Public entities (both listed and unlisted) are generally required by the Corporations Act to hold an annual general meeting (AGM) within 5 months of the end of their financial year. For many entities, this deadline is rapidly approaching.
In light of the ‘social distancing’ measures recommended by the Government, travel restrictions and bans on large gatherings as a result of COVID-19, public entities are appropriately considering alternatives to holding physical AGMs with large numbers of shareholders and other attendees. Indeed, entities that proceed with holding a physical AGM risk non-compliance with the related obligation to afford members a reasonable opportunity to participate in the meeting.
To facilitate the public health measures, ASIC initially issued guidance on 20 March 2020 and further guidance on 13 May 2020 under which it will take ‘no action’ if entities with financial years ending between 31 December and 7 July postpone their AGMs by up to seven months, and supporting the holding of AGMs using appropriate technology, as follows:
- Two-month extension for AGMs: ASIC has confirmed that it will take ‘no action’ against an entity with a financial year end between 31 December 2019 and 7 July 2020 which does not hold its AGM within 5 months of the end of its financial year, provided that the entity must do so within seven months of the end of its financial year.
- Hybrid and virtual AGMs: For entities with a financial year end between 31 December 2019 to 7 July 2020 who hold an AGM during the period referred to above, ASIC will support the holding of AGMs using technology, including virtual and hybrid AGMs (in person and via technology), by confirming that it will take ‘no action’ for associated contraventions of the Corporations Act provided that it is satisfied that the technology used provides members as a whole a reasonable opportunity to participate in the AGM, including that all voting should be by poll rather than by a show of hands.
- Electronic supplementary notices: ASIC has also confirmed that they will take ‘no action’ where an entity sends to members, at least two business days before the AGM, supplementary instructions for online participation in the AGM via electronic message, notice on the entity’s website and a market announcement (if the company is listed). The notice of meeting must clearly explain how to use the technology for the AGM and how a reasonable opportunity to vote, comment and ask questions will be afforded to participants, and should specify an email address (or other online submission facility) for the service of proxy appointments and proxy appointment authorities.
While a ‘no action’ by ASIC does not mean that a breach does not occur, it is an indication that ASIC does not intend to take any enforcement action in respect of such breach. However, it does not preclude third parties from taking legal action.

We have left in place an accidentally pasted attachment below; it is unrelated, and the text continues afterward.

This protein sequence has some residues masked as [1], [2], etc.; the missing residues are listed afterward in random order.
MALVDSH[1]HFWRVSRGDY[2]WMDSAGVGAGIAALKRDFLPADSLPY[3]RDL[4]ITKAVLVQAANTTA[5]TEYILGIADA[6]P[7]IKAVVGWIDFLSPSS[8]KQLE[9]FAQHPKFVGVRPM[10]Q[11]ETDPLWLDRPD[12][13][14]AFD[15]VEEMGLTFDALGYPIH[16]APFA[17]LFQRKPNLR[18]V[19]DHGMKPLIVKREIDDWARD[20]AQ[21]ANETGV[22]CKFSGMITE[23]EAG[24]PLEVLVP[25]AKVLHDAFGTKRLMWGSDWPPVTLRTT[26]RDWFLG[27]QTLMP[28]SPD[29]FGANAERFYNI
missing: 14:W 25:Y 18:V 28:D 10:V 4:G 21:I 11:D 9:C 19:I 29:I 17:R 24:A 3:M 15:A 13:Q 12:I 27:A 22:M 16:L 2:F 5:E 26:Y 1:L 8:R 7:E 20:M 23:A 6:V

Public entities with a 31 December to 7 July financial year end should consider the following practical steps:
- Virtual or hybrid AGMs: Companies should confirm that their constitutions permit the use of technology in meetings of members and liaise with their technology providers and share registries to ensure that the technology used to hold the virtual or hybrid AGM will give members a reasonable opportunity to participate in the meeting. This may include
- livestreaming the AGM;
- establishing an online shareholder Q&A forum;
- using electronic polls to ensure that the votes of shareholders who are not physically present will be counted.
As the entity’s auditors are required to attend the AGM, arrangements should also be made with the auditor in advance.
- Clear communication with shareholders: Companies should encourage their shareholders to check the company website and announcements for AGM updates. Any changes to the AGM process should be announced as soon as possible to the market (if listed) and by electronic message and notice on the entity’s website.
- Continue to monitor the situation: Companies should stay informed on the COVID-19 situation, including advice from public health bodies, the government and relevant regulator updates, and be prepared to revise their AGM plans accordingly.
The Law Council of Australia, in in partnership with the Governance Institute of Australia and the Australasian Investor Relations Association, has also published a detailed guidance note setting out further practical suggestions on how to ensure compliance with the modified AGM requirements.
Finally, all public entities should also continue to monitor the COVID-19 situation and whether it will impact the holding of their AGM within 5 months of the end of their financial year. ASIC has said that it will carefully monitor the COVID-19 situation and market conditions, and may further update their guidance if needed.